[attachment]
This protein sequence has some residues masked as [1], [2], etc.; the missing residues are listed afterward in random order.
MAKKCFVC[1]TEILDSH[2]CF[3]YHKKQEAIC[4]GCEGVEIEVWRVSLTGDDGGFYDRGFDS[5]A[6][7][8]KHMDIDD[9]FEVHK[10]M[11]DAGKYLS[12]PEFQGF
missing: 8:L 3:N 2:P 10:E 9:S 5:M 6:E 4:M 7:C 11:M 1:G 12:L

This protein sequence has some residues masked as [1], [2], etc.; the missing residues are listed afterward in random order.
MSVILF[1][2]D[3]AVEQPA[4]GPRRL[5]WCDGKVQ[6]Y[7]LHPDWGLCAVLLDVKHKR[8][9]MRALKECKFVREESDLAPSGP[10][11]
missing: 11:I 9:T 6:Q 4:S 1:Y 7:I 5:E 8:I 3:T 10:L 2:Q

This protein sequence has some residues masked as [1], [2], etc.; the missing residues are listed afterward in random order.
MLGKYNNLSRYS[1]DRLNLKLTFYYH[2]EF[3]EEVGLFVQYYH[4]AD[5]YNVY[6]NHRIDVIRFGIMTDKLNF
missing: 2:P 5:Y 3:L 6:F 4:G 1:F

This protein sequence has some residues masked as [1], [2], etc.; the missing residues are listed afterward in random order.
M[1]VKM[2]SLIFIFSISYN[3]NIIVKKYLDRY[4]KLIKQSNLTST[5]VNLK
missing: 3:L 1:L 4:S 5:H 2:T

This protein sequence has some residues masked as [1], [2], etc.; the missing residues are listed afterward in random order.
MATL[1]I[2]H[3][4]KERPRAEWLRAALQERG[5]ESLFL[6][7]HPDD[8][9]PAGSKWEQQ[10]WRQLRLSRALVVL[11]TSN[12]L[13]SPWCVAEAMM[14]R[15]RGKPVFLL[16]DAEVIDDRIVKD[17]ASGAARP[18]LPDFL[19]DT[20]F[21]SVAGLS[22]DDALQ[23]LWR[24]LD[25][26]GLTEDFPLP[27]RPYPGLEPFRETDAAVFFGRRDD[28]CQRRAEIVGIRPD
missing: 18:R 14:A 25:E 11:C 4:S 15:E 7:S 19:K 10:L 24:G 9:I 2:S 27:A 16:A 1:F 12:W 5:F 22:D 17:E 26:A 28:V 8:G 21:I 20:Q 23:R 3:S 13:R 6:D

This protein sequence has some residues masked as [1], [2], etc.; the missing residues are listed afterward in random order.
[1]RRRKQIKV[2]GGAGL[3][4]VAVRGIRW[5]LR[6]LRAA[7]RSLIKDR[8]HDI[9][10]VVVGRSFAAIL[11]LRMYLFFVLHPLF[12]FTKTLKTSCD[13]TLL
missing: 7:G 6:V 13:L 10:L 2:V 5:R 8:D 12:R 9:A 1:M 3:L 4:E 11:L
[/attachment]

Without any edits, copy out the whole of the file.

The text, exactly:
This protein sequence has some residues masked as [1], [2], etc.; the missing residues are listed afterward in random order.
MAKKCFVC[1]TEILDSH[2]CF[3]YHKKQEAIC[4]GCEGVEIEVWRVSLTGDDGGFYDRGFDS[5]A[6][7][8]KHMDIDD[9]FEVHK[10]M[11]DAGKYLS[12]PEFQGF
missing: 8:L 3:N 2:P 10:E 9:S 5:M 6:E 4:M 7:C 11:M 1:G 12:L

This protein sequence has some residues masked as [1], [2], etc.; the missing residues are listed afterward in random order.
MSVILF[1][2]D[3]AVEQPA[4]GPRRL[5]WCDGKVQ[6]Y[7]LHPDWGLCAVLLDVKHKR[8][9]MRALKECKFVREESDLAPSGP[10][11]
missing: 11:I 9:T 6:Q 4:S 1:Y 7:I 5:E 8:I 3:T 10:L 2:Q

This protein sequence has some residues masked as [1], [2], etc.; the missing residues are listed afterward in random order.
MLGKYNNLSRYS[1]DRLNLKLTFYYH[2]EF[3]EEVGLFVQYYH[4]AD[5]YNVY[6]NHRIDVIRFGIMTDKLNF
missing: 2:P 5:Y 3:L 6:F 4:G 1:F

This protein sequence has some residues masked as [1], [2], etc.; the missing residues are listed afterward in random order.
M[1]VKM[2]SLIFIFSISYN[3]NIIVKKYLDRY[4]KLIKQSNLTST[5]VNLK
missing: 3:L 1:L 4:S 5:H 2:T

This protein sequence has some residues masked as [1], [2], etc.; the missing residues are listed afterward in random order.
MATL[1]I[2]H[3][4]KERPRAEWLRAALQERG[5]ESLFL[6][7]HPDD[8][9]PAGSKWEQQ[10]WRQLRLSRALVVL[11]TSN[12]L[13]SPWCVAEAMM[14]R[15]RGKPVFLL[16]DAEVIDDRIVKD[17]ASGAARP[18]LPDFL[19]DT[20]F[21]SVAGLS[22]DDALQ[23]LWR[24]LD[25][26]GLTEDFPLP[27]RPYPGLEPFRETDAAVFFGRRDD[28]CQRRAEIVGIRPD
missing: 18:R 14:A 25:E 11:C 4:S 15:E 7:S 19:K 10:L 24:G 9:I 2:S 27:A 16:A 1:F 12:W 5:F 22:D 17:E 26:A 28:V 8:G 21:I 20:Q 23:R 3:S 13:R 6:D

This protein sequence has some residues masked as [1], [2], etc.; the missing residues are listed afterward in random order.
[1]RRRKQIKV[2]GGAGL[3][4]VAVRGIRW[5]LR[6]LRAA[7]RSLIKDR[8]HDI[9][10]VVVGRSFAAIL[11]LRMYLFFVLHPLF[12]FTKTLKTSCD[13]TLL
missing: 7:G 6:V 13:L 10:L 2:V 5:R 8:D 12:R 9:A 1:M 3:L 4:E 11:L